Fixing What Ails You

french fries with ketchupIt seems that many of us go through our lives trying to make something better or fix something that we hold responsible for our troubles.

Years ago I was traveling with a couple of friends. One an ex-housemate who I enjoyed and laughed with, the other, his girlfriend was a friend only the most superficial of ways. We worked at the same place and we liked hanging out with the same guy. She always seemed to be struggling with something in her past that kept her unhappy with her better than average body, her prettier than average face and her smarter than average brain. Luckily her richer than average parents were able to provide her with decades of therapy. Even this seemed to be a cause of dissatisfaction and guilt.

I found her tiresome and self-centered. At dinner one evening when she asked how I would “feel” about her having some of my french fries I thought, “I’d feel like stabbing you with my fork,” but I am an adult and my future will hold many more french fries so, “Help yourself.” In retrospect she might have been a good dog trainer. Considering a person’s emotional attachment to their french fries certainly would set one up for understanding a dog’s attachment to a bone, or old sock.

I’m not sure if this woman ever found the solution to her nagging discontent, but no doubt it motivated many of her behaviors. When I look at dogs I often wonder what nagging discontent is motivating their behavior. Why does one find it impossible to walk outside, or another to race frantically from window to window to bark at the slightest movement or sound? What problem is their behavior trying to solve? And I understand that whatever reason I come up with may be right, but may also be very wrong. The best I can hope for is that whatever I come up with motivates me to change the dog’s environment and my or the owner’s interactions in ways that help solve the problem, rather than contribute to it.

In the dog training world more people take relationships into consideration. There is the realization that how we feel about each other will impact how and what a dog learns. And the relationship the dog has with their environment will also play a part in how they choose to behave or are triggered to behave. Dogs will find behaviors that make them feel better or provide some kind of relief, even if those behaviors are maladaptive to our homes and our lives.  Indeed these behaviors may be maladaptive to their own lives. We need to find solutions that help them solve their problems in ways that are constructive and safe.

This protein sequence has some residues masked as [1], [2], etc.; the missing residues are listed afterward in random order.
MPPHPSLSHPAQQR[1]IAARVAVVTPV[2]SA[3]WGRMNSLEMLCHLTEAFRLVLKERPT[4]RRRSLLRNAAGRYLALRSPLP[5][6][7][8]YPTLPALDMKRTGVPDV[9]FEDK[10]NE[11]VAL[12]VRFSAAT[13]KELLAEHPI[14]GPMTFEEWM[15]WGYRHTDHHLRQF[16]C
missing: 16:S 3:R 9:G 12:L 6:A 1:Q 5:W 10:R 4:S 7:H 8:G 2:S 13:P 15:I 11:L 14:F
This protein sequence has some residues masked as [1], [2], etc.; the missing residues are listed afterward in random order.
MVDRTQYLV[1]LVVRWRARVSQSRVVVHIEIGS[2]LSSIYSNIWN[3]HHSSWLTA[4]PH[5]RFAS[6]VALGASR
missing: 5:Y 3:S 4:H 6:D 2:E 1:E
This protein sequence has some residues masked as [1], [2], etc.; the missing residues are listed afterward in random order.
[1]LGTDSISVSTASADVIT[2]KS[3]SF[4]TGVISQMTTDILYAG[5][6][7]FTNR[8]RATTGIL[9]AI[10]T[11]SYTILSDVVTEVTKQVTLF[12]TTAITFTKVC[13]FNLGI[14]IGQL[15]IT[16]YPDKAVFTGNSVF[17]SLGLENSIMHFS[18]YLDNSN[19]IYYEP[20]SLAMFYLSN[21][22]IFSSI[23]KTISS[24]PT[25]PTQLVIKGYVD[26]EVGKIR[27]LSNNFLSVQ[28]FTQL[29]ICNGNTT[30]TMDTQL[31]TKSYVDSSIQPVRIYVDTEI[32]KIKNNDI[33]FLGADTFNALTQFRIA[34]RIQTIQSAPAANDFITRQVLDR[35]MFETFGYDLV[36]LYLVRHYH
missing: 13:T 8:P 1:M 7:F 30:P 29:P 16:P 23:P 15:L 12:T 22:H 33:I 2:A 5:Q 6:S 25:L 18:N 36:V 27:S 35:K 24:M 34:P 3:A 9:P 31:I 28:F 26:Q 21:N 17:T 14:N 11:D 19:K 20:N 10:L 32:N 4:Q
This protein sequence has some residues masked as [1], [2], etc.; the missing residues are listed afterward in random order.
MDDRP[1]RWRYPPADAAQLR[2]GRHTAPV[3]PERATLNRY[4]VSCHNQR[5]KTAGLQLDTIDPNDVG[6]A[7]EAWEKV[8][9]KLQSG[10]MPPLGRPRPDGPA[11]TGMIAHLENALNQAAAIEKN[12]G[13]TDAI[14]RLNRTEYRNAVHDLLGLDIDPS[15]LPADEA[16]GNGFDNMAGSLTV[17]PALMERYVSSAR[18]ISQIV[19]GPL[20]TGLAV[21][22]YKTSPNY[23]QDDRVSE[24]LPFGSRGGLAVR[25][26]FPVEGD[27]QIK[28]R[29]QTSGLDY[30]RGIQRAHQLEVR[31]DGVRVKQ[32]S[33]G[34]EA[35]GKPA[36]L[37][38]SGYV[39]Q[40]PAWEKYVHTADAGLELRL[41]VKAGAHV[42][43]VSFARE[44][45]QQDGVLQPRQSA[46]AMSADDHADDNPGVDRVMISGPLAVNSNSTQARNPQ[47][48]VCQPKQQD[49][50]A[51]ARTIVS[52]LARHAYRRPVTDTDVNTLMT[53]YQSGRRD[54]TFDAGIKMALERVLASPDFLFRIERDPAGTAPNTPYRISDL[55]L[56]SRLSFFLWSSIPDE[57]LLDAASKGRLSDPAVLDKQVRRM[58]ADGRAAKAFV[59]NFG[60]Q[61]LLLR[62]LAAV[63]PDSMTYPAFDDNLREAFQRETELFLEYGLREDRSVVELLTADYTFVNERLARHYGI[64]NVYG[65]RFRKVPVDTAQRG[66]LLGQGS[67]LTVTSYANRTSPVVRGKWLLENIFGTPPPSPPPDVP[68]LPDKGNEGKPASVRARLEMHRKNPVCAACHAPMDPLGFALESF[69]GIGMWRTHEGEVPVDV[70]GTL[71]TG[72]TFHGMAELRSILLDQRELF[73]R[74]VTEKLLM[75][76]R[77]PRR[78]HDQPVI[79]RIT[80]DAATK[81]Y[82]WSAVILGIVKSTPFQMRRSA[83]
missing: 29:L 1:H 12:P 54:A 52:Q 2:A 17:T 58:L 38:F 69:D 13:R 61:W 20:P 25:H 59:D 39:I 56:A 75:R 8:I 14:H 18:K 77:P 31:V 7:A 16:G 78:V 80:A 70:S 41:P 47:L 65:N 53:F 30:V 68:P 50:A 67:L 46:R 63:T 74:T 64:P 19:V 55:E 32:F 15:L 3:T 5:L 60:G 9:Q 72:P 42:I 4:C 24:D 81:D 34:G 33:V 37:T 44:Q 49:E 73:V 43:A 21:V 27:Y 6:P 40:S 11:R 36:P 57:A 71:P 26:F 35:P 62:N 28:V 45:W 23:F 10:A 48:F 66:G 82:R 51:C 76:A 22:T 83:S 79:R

I try to extend my compassion and understanding to people as well as dogs when it comes to being patient with behaviors that annoy me. But it’s probably still a good idea not to reach for my fries. I may be having a bad day.

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6 comments so far

  1. Natasha on

    We’ll be very careful with your fries! Won’t even look at them if you are growling. Or, maybe offer some chocolate in exchange!

    Excellent post, as always.

    • Debbie Jacobs on

      I can overcome selfishness and greed some of the time!

  2. martie13 on

    Debbie, I so appreciate your level-headed, honest, insightful analysis to common everyday occurrences and how they might relate to our dog’s inner turmoil. I wish I was more able to do that.

    • Debbie Jacobs on

      Thanks for saying!

  3. Frances on

    I understood resource guarding in my dogs a great deal better when I thought of the shock and fury I felt when my little sister stole the Cadbury’s flake I had been saving. That was 50 years ago, but neither of us has forgotten it – forgiven, yes, forgotten, no!

    • Debbie Jacobs on

      Big emotional responses stick! I hope your sister has made it up to you.


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